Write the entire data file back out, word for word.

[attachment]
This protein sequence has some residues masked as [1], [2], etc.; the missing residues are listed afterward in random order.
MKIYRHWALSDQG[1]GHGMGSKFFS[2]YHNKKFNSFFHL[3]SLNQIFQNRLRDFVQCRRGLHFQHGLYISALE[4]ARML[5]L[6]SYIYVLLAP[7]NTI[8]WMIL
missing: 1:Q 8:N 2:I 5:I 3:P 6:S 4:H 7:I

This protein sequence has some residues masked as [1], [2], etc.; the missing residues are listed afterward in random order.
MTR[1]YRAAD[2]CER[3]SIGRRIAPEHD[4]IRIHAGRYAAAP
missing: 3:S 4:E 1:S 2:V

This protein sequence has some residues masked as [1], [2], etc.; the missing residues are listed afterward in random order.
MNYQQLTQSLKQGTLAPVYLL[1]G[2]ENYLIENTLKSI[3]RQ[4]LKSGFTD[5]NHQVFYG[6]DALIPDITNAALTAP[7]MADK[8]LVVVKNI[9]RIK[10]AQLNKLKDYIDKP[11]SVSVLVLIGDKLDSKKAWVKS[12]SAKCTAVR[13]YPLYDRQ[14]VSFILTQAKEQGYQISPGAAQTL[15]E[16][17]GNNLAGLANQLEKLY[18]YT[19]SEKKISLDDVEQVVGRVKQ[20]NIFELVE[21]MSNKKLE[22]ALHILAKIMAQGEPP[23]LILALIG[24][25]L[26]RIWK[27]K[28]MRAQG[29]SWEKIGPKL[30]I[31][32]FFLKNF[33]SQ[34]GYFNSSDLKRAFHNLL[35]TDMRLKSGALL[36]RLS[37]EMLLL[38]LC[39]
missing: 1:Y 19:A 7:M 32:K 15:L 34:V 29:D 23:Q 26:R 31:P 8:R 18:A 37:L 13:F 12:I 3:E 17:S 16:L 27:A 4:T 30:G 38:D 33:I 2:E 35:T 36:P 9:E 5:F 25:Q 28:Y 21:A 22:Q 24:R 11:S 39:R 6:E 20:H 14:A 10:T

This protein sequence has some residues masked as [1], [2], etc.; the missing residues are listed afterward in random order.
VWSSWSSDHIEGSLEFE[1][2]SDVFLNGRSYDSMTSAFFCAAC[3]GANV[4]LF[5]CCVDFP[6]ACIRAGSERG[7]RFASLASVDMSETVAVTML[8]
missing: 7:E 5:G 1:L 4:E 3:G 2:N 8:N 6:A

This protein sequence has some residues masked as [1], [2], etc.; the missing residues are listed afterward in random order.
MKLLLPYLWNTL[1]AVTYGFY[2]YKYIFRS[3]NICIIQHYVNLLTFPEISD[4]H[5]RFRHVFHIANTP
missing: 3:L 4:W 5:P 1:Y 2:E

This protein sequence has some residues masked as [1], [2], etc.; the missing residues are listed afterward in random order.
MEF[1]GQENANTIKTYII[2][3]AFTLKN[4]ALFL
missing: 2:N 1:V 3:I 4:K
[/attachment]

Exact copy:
This protein sequence has some residues masked as [1], [2], etc.; the missing residues are listed afterward in random order.
MKIYRHWALSDQG[1]GHGMGSKFFS[2]YHNKKFNSFFHL[3]SLNQIFQNRLRDFVQCRRGLHFQHGLYISALE[4]ARML[5]L[6]SYIYVLLAP[7]NTI[8]WMIL
missing: 1:Q 8:N 2:I 5:I 3:P 6:S 4:H 7:I

This protein sequence has some residues masked as [1], [2], etc.; the missing residues are listed afterward in random order.
MTR[1]YRAAD[2]CER[3]SIGRRIAPEHD[4]IRIHAGRYAAAP
missing: 3:S 4:E 1:S 2:V

This protein sequence has some residues masked as [1], [2], etc.; the missing residues are listed afterward in random order.
MNYQQLTQSLKQGTLAPVYLL[1]G[2]ENYLIENTLKSI[3]RQ[4]LKSGFTD[5]NHQVFYG[6]DALIPDITNAALTAP[7]MADK[8]LVVVKNI[9]RIK[10]AQLNKLKDYIDKP[11]SVSVLVLIGDKLDSKKAWVKS[12]SAKCTAVR[13]YPLYDRQ[14]VSFILTQAKEQGYQISPGAAQTL[15]E[16][17]GNNLAGLANQLEKLY[18]YT[19]SEKKISLDDVEQVVGRVKQ[20]NIFELVE[21]MSNKKLE[22]ALHILAKIMAQGEPP[23]LILALIG[24][25]L[26]RIWK[27]K[28]MRAQG[29]SWEKIGPKL[30]I[31][32]FFLKNF[33]SQ[34]GYFNSSDLKRAFHNLL[35]TDMRLKSGALL[36]RLS[37]EMLLL[38]LC[39]
missing: 1:Y 19:A 7:M 32:K 15:L 34:V 29:D 23:Q 26:R 31:P 8:R 18:A 37:L 13:F 12:I 3:E 17:S 16:L 27:A 4:T 30:G 38:D 33:I 2:E 35:T 36:P 9:E 5:F 25:Q 28:Y 21:A 22:Q 24:R 11:S 39:R 6:E 20:H 14:A 10:T

This protein sequence has some residues masked as [1], [2], etc.; the missing residues are listed afterward in random order.
VWSSWSSDHIEGSLEFE[1][2]SDVFLNGRSYDSMTSAFFCAAC[3]GANV[4]LF[5]CCVDFP[6]ACIRAGSERG[7]RFASLASVDMSETVAVTML[8]
missing: 7:E 5:G 1:L 4:E 3:G 2:N 8:N 6:A

This protein sequence has some residues masked as [1], [2], etc.; the missing residues are listed afterward in random order.
MKLLLPYLWNTL[1]AVTYGFY[2]YKYIFRS[3]NICIIQHYVNLLTFPEISD[4]H[5]RFRHVFHIANTP
missing: 3:L 4:W 5:P 1:Y 2:E

This protein sequence has some residues masked as [1], [2], etc.; the missing residues are listed afterward in random order.
MEF[1]GQENANTIKTYII[2][3]AFTLKN[4]ALFL
missing: 2:N 1:V 3:I 4:K